diagnosed and effectively treated.
USPSTF Prostate Cancer History
•
•
•
2002: insufficient evidence to recommend for or against
routine screening
2008: against testing any man over age 75 years and
gives “I” rating for prostate-cancer screening, (current
evidence is insufficient to assess the balance of benefits
and harms, for men younger than 75.
2011: no healthy man undergo PSA screening unless
symptoms of prostate cancer
•
Open to public comment until 11/8/2011 (NEW since 2009
mammography controversy)
Urology USPSTF Replies
•
•
Marberger EAU: "Clearly mortality is reduced by PSA screening, but it has to
be done in younger and fit patients who have a life expectancy for whom this
slow growing cancer can really be a threat,”
Lacy AUA: "We are concerned that the task force's recommendations will
ultimately do more harm than good to the many men at risk for prostate
cancer, both here in the US and around the world.“
"Until there is a better widespread test for this potentially devastating disease,
the USPSTF -- by disparaging the test -- is doing a great disservice to the
men worldwide who may benefit from the PSA test."
Concern #1: Everybody Has Prostate
Cancer—You Die with It Not of It
Look at the prevalence of prostate cancer!
PIN=prostatic intraepithelial neoplasia
Sakr WA, et al. J Urol. 1993;150:379-385.
Concern #2: You Don’t Help Most Men
with Prostate Cancer When You Find It
Death from prostate cancer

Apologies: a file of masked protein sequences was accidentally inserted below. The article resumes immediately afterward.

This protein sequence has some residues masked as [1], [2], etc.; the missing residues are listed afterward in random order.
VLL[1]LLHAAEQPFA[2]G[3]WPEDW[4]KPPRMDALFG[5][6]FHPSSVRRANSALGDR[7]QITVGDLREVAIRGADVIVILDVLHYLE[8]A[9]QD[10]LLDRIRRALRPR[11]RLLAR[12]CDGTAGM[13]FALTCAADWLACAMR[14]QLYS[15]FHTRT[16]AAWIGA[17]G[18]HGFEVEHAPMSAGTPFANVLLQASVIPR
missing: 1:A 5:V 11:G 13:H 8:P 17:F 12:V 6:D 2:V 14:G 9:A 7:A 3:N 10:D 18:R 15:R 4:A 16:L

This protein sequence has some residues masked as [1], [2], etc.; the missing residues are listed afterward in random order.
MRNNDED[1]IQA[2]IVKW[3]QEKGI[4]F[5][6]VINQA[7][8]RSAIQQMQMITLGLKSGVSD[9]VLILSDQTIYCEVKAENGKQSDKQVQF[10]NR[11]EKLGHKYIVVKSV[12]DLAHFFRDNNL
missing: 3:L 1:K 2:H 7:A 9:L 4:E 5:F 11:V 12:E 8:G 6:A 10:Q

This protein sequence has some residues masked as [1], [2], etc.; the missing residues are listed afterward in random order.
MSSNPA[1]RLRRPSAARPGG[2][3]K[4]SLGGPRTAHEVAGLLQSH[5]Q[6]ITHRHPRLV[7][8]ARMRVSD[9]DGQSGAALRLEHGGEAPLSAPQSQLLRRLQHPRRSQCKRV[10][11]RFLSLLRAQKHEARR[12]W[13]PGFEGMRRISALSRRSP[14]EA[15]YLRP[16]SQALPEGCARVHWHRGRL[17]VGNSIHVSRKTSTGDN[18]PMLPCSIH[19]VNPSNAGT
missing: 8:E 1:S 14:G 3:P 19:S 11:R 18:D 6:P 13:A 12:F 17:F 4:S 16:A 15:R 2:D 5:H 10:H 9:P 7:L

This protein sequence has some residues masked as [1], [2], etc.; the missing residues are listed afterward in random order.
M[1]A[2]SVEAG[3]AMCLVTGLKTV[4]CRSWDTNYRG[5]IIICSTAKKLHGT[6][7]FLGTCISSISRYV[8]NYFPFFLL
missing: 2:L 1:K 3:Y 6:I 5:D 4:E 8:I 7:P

Patient D
Patient C
Metastatic disease develops
Cancer spreads to lymph nodes
Zone of detection
when cure is possible
Cancer spreads beyond prostate
Patient B
Cancer detectable: PSA >4 ng/mL
Patient A
Prostate cancer develops
Annual PSA and DRE
Concern #2: You Don’t Help Most Men
with Prostate Cancer When You Find It
(cont’d)
Death from prostate cancer
Metastatic disease develops
Only this man
benefits
Cancer spreads to lymph nodes
Patient C
Zone of detection
when cure is possible
Cancer spreads beyond prostate
Cancer detectable: PSA >4 ng/mL
Prostate cancer develops
Annual PSA and DRE
Concern #2: You Don’t Help Most Men
with Prostate Cancer When You Find It
(cont’d)
Death from prostate cancer
Patient D
Metastatic disease develops
Cancer spreads to lymph nodes
These three guys
do not benefit
Zone of detection
when cure is possible
Cancer spreads beyond prostate
Patient B
Cancer detectable: PSA >4 ng/mL
Patient A
Prostate cancer develops
Annual PSA and DRE
Concern #3: It Costs Too
Much!
Cost
• Initial estimates of screening men age 50–70 for
prostate cancer
• $25 billion during first year alone
• Many countries don’t encourage it, fearing
screening will “break the bank” (eg, England,
Australia…)
Expenditures
• Prostate- 8 billion 11.2%
• Lung- 9.6 billion 13.3%
• Breast 8.1 billion 11.2&
Concern #4: High Risk
of Morbidity of Screening
• Risks of screening: anxiety
• Risks of biopsy: bleeding, infection, painful
• Risks of treatment: impotence,
incontinence, death, proctitis, cystitis,
stricture
• Risk of recurrence: as many as 1/3 of men
will require a secondary treatment
And the Final Concern: No Proof that It
Really Works in Reducing Deaths
•
•
•
•
Screening evaluated in
two trials
Prostate, lung, colorectal, ovarian (PLCO) screening
study in the US (148,000 men and women
randomized to screening or community standard of
follow-up)
Europe: Rotterdam screening trial
Results of both: PLCO –Negative. ERSPC-? positive
Conclusions
•
•
•
A more rational policy is to screen
appropriate men and treat only those with
significant PCa.
The USPHSTF findings should be viewed
as an opportunity to implement the above
Policy makers must consider risks and
benefits to the USPHSTF
recommendations on prostate cancer
screening.